Hiking Kalalau Trail Hawaii’s Most Dangerous Hike
We landed in Kauai rather late after hitching a ride to the airport with Kalei’s ex-boyfriend. As we walked out of the airport I sensed a more laid back environment than Oahu. Maybe the rural, scenic highway walking down Route 56 skewed my judgement, or maybe walking straight for Kalalau Trail from the airport without a shuttle, taxi, or bus did it. I did not know.
But, that first night walking past the WalMart, wild camping off in the jungle with Kelly felt more memorable than ever. We slept at the top of an embankment off the highway with vines, palm leaves and roots all cattywampus around our bivy sacks.
Despite the drastic temperature change from Oahu, I slept well. Our only plan for Kauai involved hiking the Kalalau Trail off the Na Pali Coast. I heard about its beauty from a few buddies at Pacific Skydiving and it felt like the hike of a lifetime from all the stories they reminisced.
We walked down the coast, planning on taking the bus or hitchhiking, with no definite timeframe in mind. The weather held up nicely as we trucked our packs along on our first backpacking adventure together as a couple.
Kelly did not backpack. She did not really hike or hitchhike, but she joined and surprisingly did quite well for her first time.
After a few food stops and a gas station, we quickly learned the only way to Kalalau Trail without a rental car was by hitchhiking as the bus took people as far as Princeville. We thought about taking the bus, but shortly after leaving the gas station, strapping on our packs for the road, two hippies pulled off the road and gave us a lift. They noticed the sign I rigged up earlier in red marker, “Na Pali Coast Trail” in bold capital lettering. They just completed the trail recently and agreed to take us to Princeville. The driver told us tales of the valley. His wavy, brown long hair, and scruffy five o’clock shadow resembled that of a Senator Morra lookalike from Limitless. We felt the love in the air, the spirit of travel, the wanderlust, as he told us of the people whom lived in the valley at the end of Kalalau Trail.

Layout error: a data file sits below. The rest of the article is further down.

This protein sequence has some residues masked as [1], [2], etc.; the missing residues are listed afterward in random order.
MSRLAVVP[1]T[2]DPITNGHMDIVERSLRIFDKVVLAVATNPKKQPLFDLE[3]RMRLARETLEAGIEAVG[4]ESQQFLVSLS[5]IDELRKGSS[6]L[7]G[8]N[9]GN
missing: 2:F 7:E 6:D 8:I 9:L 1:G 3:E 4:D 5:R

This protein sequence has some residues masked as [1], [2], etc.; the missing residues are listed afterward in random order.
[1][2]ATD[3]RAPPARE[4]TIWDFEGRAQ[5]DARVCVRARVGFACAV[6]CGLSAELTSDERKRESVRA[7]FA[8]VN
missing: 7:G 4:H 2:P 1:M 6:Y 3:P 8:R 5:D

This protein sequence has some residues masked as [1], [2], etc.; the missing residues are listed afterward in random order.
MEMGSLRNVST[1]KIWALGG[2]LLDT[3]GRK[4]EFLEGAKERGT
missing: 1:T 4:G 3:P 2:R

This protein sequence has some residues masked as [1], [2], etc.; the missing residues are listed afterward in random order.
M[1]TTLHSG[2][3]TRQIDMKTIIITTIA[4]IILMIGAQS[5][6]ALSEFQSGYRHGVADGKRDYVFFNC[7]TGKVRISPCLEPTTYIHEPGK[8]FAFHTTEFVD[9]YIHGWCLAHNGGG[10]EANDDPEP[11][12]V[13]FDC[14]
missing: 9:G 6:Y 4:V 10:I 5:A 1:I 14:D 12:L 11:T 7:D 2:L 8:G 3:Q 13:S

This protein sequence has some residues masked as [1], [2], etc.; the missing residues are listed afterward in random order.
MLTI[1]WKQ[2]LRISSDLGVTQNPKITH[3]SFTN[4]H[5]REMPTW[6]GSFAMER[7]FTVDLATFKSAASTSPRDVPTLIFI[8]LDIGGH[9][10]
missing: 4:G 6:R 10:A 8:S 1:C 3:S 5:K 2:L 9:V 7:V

Before the annexation of Hawaii a small community of locals lived off in the jungle of the Kalalau along the Na Pali Coast. They lived off the luscious, soil-enriched land, with dense tropical vegetation from native guavas, nuna, java plum, and limes to non-native species planted by man. The terraces stretched for miles into the end of the valley of Kalalau with mango trees, jackfruit, bananas, etc. So much fruit you could taste its essence in the air by sticking out your tongue, like a mist of sugar in a chocolate factory.
But after getting pushed off their land, the terraces and goats became an abandoned relic of the past, a hidden gem in the valley. Hippies from all over the world took this opportunity to grow fruits and help fix the terraces, living in the valley off the land. The past 50 to 60 years all different types of travelers got lost in the valley, finding themselves in an oasis of epic proportions with godly views of the Na Pali Coast. With that tale you can bet we held on for an adventure.
The passion and love flowing in the conversation took us further than Princeville. It took us to the start of the Kalalau Trail. With five hours of daylight left we set up camp off the coast underneath palm trees overlooking the thrashing ocean.
We just missed the rain, but not for very long. What no one told us about the Kalalau Trail, we completely overlooked the obvious, jungle climate. The first six miles we trudged along the coast on a six-inch wide path of muddy, slippery rocks and sludge overlooking cliff-face after cliff-face. I did not fear heights or the squishy, slick, narrow pathways, but Kelly looked terrified, with a fake smile plastered over her ghostly grin.